Healthcare leaders are not IT leaders or professionals. Their area of expertise is healthcare not technology. They don’t have the time to spend trying to ensure every device in their facility that is connected to the network is running up to date software and secure. Besides, it is a near impossibility for them to be aware of every device that is connected to their network.

In nearly every case, healthcare leaders are reliant on outsourced support to ensure their technology estate is secure, performing optimally and inventoried. But this can be further complicated if they are using a number of outsourced IT providers for different departments or aspects of their healthcare provision.

Healthcare organisations may have a perception of the value of their technology assets from the amount of money spent on the different IT contracts they have signed over the years but it is unlikely to be entirely accurate. Do they know if those “assets” are up-to-date? Are they being used effectively? Are they performing optimally? Are they secure? Where are they being used? Are they being used at all?

What about the assets that the organisation did not purchase, the personal devices being used by medical professionals on the network during their working day? Are they secure? Are they up-to-date? Are there any controls over how those devices access the network and what parts they can access?

How can organisations gain a clear view of the IT or medical devices on their network or those accessing their network so they can see where some of those assets are more of a security liability than a benefit?

These questions highlight just some of the abundance of potential issues that can plague healthcare leaders.

Healthcare ITAM Essentials

IT asset management (ITAM) in Healthcare is not a ‘nice to have’, it’s essential.

ITAM allows an organisation to get a very clear picture of all the devices on the network. It is possible to discover every asset on the network without having to install any software on any devices using a technique called agentless scanning. This is particularly useful in an area like healthcare where the assets encompass a wide range of diverse devices.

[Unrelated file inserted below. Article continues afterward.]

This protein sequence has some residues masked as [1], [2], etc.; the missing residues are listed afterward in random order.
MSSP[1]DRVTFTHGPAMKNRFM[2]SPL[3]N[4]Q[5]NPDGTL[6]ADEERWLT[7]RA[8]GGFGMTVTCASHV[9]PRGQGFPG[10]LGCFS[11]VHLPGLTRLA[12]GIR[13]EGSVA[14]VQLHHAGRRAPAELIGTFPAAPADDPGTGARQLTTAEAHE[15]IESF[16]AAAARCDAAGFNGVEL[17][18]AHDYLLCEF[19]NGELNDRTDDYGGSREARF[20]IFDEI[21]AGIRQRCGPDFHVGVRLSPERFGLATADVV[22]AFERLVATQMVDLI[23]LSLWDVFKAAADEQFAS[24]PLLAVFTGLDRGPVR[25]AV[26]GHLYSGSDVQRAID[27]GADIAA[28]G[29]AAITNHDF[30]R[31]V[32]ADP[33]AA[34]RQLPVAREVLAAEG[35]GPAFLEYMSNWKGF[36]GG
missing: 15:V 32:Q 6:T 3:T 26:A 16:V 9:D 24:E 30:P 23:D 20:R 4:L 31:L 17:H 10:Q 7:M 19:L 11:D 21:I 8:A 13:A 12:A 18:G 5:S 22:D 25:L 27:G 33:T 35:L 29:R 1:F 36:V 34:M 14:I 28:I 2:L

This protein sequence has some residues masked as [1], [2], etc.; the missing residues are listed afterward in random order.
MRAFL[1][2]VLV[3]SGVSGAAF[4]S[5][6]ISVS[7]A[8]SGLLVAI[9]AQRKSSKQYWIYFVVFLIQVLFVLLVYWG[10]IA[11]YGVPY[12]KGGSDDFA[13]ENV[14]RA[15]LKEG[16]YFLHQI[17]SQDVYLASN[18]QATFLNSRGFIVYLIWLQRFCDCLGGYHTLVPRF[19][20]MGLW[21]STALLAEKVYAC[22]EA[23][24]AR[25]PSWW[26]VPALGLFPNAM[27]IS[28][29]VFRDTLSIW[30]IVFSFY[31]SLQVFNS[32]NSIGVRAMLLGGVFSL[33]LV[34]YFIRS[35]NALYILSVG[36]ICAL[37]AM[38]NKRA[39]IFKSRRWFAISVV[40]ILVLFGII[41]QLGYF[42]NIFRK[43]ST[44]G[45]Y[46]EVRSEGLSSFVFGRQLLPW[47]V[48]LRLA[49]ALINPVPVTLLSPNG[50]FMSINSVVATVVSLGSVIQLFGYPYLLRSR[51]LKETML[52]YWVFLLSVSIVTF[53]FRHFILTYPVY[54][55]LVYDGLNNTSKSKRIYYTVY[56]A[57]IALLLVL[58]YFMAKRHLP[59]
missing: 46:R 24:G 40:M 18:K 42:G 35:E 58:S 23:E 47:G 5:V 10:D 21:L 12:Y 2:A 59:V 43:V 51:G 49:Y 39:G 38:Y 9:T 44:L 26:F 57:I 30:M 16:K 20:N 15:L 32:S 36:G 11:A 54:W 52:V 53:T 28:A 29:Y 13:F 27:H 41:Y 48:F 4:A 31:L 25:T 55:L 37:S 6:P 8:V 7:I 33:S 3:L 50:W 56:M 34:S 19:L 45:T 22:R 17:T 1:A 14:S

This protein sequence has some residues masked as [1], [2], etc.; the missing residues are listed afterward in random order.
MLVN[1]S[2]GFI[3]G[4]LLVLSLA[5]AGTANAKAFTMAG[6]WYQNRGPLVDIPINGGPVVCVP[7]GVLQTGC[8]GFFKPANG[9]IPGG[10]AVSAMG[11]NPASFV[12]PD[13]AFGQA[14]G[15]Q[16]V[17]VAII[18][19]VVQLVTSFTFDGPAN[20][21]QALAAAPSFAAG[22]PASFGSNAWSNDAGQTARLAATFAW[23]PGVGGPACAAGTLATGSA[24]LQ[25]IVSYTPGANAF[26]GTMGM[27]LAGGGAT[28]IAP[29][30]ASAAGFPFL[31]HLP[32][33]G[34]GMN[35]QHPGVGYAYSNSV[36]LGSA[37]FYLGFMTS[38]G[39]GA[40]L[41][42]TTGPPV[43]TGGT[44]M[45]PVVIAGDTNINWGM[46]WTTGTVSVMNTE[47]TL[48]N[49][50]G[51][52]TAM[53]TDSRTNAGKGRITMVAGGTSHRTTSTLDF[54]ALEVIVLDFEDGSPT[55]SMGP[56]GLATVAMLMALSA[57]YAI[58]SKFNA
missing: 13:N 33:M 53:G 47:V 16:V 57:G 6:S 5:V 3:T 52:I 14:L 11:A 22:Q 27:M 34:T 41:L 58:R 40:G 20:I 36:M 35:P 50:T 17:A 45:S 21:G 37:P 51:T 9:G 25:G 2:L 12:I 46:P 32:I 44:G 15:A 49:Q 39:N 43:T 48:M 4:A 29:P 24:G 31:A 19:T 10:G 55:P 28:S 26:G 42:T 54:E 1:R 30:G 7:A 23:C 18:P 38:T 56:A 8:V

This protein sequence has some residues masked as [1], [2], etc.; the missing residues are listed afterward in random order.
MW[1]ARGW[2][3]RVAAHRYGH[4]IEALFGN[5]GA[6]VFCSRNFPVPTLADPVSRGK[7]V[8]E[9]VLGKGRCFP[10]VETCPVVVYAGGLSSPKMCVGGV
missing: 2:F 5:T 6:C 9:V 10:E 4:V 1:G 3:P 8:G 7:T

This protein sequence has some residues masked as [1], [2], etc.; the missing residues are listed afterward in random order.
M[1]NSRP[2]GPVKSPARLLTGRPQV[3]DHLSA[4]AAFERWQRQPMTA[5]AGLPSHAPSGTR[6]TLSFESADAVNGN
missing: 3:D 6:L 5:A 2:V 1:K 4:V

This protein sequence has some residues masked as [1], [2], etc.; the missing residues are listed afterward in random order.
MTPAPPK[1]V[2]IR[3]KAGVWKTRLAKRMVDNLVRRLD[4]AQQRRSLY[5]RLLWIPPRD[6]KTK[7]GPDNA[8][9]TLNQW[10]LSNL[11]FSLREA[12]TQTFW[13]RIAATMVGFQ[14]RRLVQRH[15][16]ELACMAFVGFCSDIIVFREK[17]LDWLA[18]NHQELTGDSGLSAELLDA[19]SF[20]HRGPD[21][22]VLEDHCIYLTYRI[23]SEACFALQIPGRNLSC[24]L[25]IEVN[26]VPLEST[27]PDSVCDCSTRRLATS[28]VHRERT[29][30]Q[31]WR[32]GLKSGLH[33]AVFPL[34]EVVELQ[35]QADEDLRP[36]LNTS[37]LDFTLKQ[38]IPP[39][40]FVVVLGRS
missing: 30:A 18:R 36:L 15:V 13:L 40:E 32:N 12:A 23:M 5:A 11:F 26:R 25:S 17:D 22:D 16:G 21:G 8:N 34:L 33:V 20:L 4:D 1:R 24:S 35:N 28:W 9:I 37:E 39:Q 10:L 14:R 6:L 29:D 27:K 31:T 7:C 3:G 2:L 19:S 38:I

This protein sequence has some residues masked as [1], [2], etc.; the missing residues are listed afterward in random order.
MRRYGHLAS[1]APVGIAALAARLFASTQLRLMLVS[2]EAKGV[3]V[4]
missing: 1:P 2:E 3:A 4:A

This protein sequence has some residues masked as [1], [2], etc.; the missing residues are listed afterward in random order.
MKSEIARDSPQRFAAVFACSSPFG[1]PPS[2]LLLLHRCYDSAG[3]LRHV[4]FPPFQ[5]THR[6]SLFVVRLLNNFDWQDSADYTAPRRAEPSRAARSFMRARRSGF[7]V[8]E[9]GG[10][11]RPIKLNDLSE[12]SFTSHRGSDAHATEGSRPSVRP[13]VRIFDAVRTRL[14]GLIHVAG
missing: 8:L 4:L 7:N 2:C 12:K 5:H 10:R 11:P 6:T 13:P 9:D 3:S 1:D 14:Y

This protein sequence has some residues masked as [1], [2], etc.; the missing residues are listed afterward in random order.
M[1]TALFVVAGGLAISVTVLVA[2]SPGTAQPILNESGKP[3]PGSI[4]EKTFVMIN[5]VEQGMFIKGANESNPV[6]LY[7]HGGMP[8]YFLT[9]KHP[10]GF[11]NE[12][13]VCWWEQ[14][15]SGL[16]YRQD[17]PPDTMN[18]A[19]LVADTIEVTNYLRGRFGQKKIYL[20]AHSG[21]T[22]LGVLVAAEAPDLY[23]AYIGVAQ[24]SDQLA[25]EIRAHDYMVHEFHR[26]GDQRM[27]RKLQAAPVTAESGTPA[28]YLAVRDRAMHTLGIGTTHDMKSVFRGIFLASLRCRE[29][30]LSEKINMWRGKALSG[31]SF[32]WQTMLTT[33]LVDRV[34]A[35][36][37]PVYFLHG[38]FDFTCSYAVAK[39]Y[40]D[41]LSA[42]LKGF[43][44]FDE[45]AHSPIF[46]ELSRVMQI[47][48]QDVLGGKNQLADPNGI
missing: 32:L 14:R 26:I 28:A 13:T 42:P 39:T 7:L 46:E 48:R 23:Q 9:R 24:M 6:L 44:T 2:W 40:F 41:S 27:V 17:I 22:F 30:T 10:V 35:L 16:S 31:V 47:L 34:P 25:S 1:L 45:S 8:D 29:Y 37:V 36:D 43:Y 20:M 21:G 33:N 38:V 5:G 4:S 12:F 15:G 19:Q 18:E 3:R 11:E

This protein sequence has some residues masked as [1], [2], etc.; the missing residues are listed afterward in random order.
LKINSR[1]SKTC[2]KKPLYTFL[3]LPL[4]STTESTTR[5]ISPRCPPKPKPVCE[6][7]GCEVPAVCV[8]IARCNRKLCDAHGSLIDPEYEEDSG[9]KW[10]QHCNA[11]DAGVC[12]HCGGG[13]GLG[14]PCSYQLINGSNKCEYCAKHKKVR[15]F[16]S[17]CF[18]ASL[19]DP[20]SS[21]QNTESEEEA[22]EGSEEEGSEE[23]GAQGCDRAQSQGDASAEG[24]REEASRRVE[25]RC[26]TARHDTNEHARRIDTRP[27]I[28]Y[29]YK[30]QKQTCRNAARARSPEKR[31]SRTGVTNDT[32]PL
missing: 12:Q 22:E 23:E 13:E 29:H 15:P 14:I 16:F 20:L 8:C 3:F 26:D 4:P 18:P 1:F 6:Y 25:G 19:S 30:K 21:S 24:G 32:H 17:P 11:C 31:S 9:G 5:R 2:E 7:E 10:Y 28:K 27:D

Stephen Deacon, Head of Digital Compliance, Warrington and Halton Teaching Hospitals NHS Foundation Trust told me of his experience of getting this detailed oversight, “Having a single Dashboard view of our connected IT estate has massively increased security visibility for the Trust. I can now access key network data through a single pane-of-glass. Having relevant data at our fingertips also demonstrates to auditors that we have our finger on the pulse.”

Agentless scanning is a cost-effective way to rapidly create a complete inventory of all devices on the network, including Windows, Linux and Mac devices, printers, routers, switches and, in the case of a hospital or other medical environments, any networked medical devices.

Scanned devices are automatically sorted into categories based on their device type. Locating devices and checking configuration is extremely easy. Sort devices by IP or find a specific one through a filtered search in the web console.

ITAM enables organisations to build a comprehensive, up-to-date and centralised inventory of hardware, software and user information for their networked assets, helping assess threats and vulnerabilities and respond to security incidents.

By providing a single source of truth about the state of the network, ITAM helps healthcare organisations save time and resources while benefiting from streamlined compliance and reporting.

And by preventing IT assets from turning into liabilities, they can focus on using technology to help medical professionals provide improved healthcare to their patients.

Roel Decneut, CMO at Lansweeper